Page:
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Simple anthropometric measurements to predict dyslipidemias in Mexican school-age children: a cross-sectional study

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DOI: 10.4236/ojpm.2011.13023    4,627 Downloads   9,288 Views   Citations

ABSTRACT

Objective: The purpose of this study was to identify the best predictors of dyslipidemias in Mexican obese children using different anthropometric and body composition measurements. Methods: In an observational, cross-sectional study, 905 children from 5 schools were measured for weight, height, waist and hip circumference, and triceps and subscapular skinfolds. A fasting blood sample was taken from a random sub-sample of 306 children to determine lipid profile. Abnormal total cholesterol, LDL, HDL, triglycerides, total cholesterol to HDL ratio, and LDL to HDL ratio, were determined. Logistic regressions and ROC analysis were carried out to determine the best anthropometric predictors of these risk factors. Results: Prevalence of elevated total cholesterol, triglycerides and LDL cholesterol was 14%, 56% and 58%, respectively. In logistic regressions, BMI and triceps skinfold had the highest odds ratios to predict elevated total cholesterol (1.05, 95%CI: 0.97 - 1.14; 1.07, 1.01 - 1.13, respectively), triglycerides (1.19, 1.11 - 1.27; 1.12, 1.08 - 1.17, respectively), LDL cholesterol (1.11, 1.04 - 1.18; 1.09, 1.05 - 1.14, respectively), total cholesterol to HDL ratio (1.06, 1.00-1.14; 1.07,1.03-1.12, respectively) and LDL to HDL ratio risk (1.08,1.01-1.15; 1.07, 1.03-1.12, respectively). After BMI and triceps skinfold, subscapular skinfold also predicted dyslipidemias, except for low HDL; both skinfolds had a narrower odds ratio confidence interval than BMI. In ROC analysis, subscapular skinfold was the best predictor of elevated triglycerides with an AUC ≥ 0.7. Conclusion: Anthropometric measurements are not strongly associated with dyslipidemias in Mexican children. However, since triceps and subscapular skinfolds were better predictors than other anthropometry measures, they may be a simple way to predict dyslipidemias in Mexican children.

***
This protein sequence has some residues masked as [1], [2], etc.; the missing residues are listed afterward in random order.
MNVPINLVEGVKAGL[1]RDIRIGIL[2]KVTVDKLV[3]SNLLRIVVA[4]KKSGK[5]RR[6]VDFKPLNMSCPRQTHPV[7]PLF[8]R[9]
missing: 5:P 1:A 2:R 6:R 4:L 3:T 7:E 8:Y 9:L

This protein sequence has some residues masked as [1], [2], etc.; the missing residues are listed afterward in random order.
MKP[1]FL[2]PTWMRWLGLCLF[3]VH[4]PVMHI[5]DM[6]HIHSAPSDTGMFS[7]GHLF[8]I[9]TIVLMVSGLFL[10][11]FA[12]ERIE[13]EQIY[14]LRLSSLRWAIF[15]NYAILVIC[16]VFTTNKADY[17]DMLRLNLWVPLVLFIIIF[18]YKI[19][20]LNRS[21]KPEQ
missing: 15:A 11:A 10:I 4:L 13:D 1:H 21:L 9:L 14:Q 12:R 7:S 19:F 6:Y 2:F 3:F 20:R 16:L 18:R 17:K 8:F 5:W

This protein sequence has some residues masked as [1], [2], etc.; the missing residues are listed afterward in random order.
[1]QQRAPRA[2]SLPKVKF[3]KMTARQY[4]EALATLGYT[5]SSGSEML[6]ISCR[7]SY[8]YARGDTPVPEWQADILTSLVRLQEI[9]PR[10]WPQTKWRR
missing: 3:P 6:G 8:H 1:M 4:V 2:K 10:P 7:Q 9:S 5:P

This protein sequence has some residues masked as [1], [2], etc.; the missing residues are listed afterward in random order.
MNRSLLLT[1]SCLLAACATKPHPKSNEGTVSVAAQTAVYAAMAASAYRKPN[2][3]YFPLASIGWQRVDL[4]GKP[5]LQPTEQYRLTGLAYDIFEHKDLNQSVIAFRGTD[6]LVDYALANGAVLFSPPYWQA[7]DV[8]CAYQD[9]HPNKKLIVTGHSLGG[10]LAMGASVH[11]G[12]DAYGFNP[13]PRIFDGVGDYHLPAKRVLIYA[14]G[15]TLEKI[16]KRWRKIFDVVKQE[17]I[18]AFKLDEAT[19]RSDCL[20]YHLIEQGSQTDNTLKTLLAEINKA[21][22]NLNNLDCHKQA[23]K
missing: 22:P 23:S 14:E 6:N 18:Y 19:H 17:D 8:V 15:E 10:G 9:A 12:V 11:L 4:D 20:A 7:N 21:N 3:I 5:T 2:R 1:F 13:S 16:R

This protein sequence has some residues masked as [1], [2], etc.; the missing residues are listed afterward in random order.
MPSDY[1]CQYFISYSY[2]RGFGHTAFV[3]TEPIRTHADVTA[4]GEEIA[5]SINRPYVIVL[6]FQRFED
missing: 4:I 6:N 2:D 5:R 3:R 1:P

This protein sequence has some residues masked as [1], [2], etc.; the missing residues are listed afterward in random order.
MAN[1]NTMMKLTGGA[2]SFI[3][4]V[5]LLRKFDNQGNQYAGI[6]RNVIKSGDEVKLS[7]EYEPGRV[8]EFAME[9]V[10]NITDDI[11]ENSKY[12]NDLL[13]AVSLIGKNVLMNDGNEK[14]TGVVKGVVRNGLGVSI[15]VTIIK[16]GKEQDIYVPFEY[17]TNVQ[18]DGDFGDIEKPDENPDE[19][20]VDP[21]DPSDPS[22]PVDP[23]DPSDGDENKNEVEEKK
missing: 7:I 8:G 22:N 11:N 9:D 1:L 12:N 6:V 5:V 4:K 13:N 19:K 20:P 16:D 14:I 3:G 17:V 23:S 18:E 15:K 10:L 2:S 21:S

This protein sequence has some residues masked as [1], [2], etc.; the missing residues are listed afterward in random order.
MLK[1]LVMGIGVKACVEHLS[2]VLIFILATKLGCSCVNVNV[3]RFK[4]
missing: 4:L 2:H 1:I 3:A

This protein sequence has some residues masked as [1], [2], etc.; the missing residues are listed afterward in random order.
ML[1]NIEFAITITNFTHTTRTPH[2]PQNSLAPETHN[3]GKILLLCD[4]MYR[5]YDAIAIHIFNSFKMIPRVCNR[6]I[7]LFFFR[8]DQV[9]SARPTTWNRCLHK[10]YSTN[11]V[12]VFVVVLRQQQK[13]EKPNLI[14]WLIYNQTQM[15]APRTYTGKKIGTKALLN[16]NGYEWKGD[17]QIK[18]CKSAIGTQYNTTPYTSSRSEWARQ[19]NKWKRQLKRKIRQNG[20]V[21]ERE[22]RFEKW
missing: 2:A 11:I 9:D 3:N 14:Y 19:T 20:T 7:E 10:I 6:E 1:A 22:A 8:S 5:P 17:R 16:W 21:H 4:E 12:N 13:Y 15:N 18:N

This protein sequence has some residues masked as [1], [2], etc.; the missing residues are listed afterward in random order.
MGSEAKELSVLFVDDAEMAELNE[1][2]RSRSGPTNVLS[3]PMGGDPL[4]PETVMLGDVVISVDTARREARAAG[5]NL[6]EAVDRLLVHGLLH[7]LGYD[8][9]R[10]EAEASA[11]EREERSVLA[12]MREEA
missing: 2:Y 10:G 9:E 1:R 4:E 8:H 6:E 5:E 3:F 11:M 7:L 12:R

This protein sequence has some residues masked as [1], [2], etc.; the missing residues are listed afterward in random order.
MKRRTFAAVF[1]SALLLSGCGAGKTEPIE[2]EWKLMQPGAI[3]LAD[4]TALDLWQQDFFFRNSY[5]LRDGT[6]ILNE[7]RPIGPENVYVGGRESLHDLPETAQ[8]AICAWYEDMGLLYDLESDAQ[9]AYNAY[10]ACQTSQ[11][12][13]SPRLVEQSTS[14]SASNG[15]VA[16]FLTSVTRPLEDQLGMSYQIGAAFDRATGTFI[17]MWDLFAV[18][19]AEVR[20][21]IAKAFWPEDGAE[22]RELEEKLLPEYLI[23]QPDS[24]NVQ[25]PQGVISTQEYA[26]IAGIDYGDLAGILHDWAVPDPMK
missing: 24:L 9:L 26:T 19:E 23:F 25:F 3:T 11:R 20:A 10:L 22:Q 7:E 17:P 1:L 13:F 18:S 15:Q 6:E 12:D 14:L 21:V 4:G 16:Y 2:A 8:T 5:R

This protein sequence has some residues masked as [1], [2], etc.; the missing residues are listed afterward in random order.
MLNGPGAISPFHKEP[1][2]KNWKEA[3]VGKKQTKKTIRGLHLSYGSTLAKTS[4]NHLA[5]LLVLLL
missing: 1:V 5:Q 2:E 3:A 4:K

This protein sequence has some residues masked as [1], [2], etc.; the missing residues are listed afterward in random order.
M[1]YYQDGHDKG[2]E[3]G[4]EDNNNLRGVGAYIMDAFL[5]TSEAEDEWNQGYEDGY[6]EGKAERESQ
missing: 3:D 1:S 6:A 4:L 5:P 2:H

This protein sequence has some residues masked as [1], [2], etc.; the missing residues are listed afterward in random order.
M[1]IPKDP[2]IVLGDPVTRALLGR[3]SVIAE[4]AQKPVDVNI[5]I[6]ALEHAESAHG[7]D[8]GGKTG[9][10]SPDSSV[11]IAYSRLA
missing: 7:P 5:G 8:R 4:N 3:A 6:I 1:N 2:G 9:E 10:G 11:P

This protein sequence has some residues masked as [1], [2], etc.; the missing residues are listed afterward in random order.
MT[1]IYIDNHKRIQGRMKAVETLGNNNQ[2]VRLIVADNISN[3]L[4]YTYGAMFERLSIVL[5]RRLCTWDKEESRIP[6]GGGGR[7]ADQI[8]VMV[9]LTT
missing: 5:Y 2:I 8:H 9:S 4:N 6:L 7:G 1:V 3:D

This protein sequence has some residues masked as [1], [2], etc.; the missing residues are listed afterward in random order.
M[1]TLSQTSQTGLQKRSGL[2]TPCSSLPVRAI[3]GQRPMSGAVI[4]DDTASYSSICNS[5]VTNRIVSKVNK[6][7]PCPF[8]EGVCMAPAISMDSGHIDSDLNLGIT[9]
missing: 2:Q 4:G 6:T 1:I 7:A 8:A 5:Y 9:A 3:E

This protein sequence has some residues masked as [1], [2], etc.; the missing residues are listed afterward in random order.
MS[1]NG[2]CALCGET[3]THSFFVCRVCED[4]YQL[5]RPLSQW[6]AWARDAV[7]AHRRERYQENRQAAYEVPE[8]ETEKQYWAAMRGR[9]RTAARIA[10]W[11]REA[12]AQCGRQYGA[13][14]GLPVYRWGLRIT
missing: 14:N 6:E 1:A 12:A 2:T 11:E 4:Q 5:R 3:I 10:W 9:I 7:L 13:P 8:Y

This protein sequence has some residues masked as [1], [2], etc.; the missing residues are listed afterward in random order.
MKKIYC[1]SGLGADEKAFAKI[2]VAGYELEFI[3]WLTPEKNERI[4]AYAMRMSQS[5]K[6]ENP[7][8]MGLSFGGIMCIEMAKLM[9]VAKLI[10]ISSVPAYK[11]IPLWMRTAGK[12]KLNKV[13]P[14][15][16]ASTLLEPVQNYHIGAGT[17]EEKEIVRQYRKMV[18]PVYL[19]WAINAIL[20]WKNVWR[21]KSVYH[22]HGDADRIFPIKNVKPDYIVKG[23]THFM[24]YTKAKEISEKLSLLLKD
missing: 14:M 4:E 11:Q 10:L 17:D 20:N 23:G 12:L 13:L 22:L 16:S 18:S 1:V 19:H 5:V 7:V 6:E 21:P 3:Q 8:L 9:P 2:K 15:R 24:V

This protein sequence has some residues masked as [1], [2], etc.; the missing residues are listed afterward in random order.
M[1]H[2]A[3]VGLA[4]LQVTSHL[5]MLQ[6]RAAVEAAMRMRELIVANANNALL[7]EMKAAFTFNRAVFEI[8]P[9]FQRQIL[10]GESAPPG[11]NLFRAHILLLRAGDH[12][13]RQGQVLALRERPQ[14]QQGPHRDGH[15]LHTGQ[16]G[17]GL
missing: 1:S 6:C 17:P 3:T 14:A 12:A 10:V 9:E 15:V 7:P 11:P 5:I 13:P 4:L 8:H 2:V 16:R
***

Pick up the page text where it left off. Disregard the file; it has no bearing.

Conflicts of Interest

The authors declare no conflicts of interest.

Cite this paper

Caamaño, M. , García, O. , Arellano, M. , Torre-Carbot, K. and Rosado, J. (2011) Simple anthropometric measurements to predict dyslipidemias in Mexican school-age children: a cross-sectional study. Open Journal of Preventive Medicine, 1, 171-181. doi: 10.4236/ojpm.2011.13023.

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